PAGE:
As the winter comes to an end here in the city, it is imperative that we take a minute to reflect on the things that we are going to be putting away, including our winter garb as a starting point. We can't urge you enough to start rounding up your bulkier items, such as wools, jackets, coats, and even sweaters and take them to the dry cleaners in your area. However, there are a few things that you can do at home in the event that you are unable to or do not wish to. After all, if you take the time to correctly store your garments now, you won't just be able to use them this winter but also the winter after that.
In order to ensure that your warm woolens, soft cashmere, and ever-so-cozy leather coats are cleaned and stored with care and love, the following are some recommendations that you may follow.
Clean Up Before Storing :
It is important to make sure that you remove any oils, perfumes, body lotions, food stains or aromas, and perspiration which can all be very damaging to fabrics, especially if they are left unattended. Just as you would launder your everyday garments before putting them in your closet, it is important to take the time to do the same with heavier items. You can take them to the laundromat or do the laundry at home, but you should never put them away in the closet without first taking the appropriate steps to care for them.
Wash Your Cashmere By Hand :
Cashmere must be washed by hand unless your washing machine features a setting for extra-gentle hand-cleaning of delicate items. Make sure to use a spotless sink, water that is lukewarm, and only a very small amount of a gentle detergent like The Laundress' Wool and Cashmere Shampoo or even baby shampoo. Turn the garment inside out before washing it, give it a light squeeze rather than wringing or twisting it, and then rinse it in lukewarm water. When it's time to dry the clothing, give it a light press between two clean towels, then lay it out flat and keep it away from any sources of heat. Due to the fragile nature of the material, it is essential that this kind of tender care be given in exchange in order to preserve the overall quality of the garment.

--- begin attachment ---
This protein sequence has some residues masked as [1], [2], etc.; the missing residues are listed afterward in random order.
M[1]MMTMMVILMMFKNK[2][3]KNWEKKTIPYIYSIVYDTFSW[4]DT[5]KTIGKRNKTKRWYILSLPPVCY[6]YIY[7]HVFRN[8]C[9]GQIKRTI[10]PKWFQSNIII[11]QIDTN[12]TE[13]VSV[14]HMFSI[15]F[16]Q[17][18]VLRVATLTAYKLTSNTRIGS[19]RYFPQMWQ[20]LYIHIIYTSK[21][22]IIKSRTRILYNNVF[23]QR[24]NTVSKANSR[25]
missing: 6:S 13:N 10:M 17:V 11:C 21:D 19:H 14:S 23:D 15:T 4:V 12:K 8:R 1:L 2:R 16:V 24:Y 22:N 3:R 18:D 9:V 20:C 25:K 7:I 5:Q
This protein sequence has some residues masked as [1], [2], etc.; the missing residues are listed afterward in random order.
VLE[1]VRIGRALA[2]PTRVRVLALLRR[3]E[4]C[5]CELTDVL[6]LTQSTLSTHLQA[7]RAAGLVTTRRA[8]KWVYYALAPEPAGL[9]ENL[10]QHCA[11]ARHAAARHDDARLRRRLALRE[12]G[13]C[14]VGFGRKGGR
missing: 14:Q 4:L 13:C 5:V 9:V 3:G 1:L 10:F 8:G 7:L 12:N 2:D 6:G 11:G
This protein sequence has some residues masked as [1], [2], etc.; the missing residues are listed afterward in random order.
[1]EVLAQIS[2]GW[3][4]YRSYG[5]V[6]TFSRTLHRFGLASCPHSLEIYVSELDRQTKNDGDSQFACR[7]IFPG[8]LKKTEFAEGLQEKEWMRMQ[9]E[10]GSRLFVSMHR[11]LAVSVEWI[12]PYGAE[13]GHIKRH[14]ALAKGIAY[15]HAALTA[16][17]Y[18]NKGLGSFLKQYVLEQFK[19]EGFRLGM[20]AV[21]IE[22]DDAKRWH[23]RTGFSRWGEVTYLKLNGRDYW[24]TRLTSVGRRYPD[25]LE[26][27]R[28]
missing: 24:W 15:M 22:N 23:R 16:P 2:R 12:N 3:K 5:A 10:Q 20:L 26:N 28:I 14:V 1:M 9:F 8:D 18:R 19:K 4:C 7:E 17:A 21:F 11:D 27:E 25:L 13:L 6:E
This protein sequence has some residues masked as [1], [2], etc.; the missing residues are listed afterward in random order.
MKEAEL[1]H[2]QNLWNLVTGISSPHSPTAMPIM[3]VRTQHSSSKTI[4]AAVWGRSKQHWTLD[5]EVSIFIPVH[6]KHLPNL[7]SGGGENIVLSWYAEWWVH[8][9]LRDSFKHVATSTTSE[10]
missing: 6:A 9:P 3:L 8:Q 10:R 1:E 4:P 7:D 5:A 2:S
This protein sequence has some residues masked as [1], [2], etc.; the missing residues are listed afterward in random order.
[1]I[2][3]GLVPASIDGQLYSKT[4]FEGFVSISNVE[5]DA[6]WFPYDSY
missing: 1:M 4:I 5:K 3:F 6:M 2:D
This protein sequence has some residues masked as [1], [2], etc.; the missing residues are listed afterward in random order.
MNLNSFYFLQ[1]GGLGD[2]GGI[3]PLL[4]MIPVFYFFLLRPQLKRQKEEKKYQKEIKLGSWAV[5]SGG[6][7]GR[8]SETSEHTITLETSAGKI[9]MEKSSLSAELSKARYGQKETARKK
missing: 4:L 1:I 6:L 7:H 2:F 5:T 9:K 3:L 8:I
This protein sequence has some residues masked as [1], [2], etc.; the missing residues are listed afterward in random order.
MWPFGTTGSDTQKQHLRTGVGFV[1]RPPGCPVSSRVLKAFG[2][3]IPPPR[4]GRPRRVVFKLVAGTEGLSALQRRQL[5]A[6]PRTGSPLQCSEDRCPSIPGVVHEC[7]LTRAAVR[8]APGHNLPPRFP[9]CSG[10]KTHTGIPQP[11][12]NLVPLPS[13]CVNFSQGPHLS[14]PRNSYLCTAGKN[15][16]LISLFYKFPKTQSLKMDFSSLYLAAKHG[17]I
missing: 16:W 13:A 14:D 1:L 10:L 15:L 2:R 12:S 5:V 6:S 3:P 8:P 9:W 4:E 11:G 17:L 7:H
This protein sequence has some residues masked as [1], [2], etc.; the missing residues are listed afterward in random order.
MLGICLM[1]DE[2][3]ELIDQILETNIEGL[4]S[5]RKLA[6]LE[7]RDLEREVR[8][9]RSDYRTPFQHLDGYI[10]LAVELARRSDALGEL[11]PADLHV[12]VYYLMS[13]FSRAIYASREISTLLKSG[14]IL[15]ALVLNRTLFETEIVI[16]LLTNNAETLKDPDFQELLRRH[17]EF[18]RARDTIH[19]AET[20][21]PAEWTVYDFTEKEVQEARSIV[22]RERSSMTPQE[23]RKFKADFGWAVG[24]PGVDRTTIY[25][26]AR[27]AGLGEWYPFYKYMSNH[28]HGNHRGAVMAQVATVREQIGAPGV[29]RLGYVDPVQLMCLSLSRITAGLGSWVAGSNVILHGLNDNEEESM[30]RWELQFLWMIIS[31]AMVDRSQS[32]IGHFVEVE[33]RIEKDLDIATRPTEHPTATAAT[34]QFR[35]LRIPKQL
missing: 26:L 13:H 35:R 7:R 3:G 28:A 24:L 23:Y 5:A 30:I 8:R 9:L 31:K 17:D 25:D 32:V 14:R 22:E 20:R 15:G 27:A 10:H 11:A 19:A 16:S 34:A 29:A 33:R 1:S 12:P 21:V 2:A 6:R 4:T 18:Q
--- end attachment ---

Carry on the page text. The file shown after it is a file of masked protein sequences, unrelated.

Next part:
To remove leather stains, use masking tape and a vinegar mixture:
The process of caring for leather clothing might be scary. When dealing with small spots and stains, whether they are on clothing, bags, or even shoes, wet the dirty area with a lukewarm and soft cloth, then gently blow dry the area using low heat from a distance equal to that of an arm's length. The next step is to use a mixture of vinegar and water that has been diluted (a teaspoonful of the mixture in a dish of medium size should be sufficient) and wipe any spots. Use a leather soap or conditioner on darker leathers; for cosmetics, try using masking tape to hide the stain and then pull it off as quickly as possible.
To preserve your leather pants, use freezer bags:
Managing leather pants is a significantly less difficult task. It's possible that some of you are familiar with the tip that involves placing leather pants in the freezer. If you haven't, I'll give you a hint: It really does the job! Put your leather pants in a large Ziploc bag, make sure it's sealed well, and leave them there overnight. This method will eliminate odors as well as any microorganisms that may be present. You can also spot clean the lining of your pants, provided that the lining is not made of silk. After doing so, allow the pants to dry completely before continuing with the freezer trick.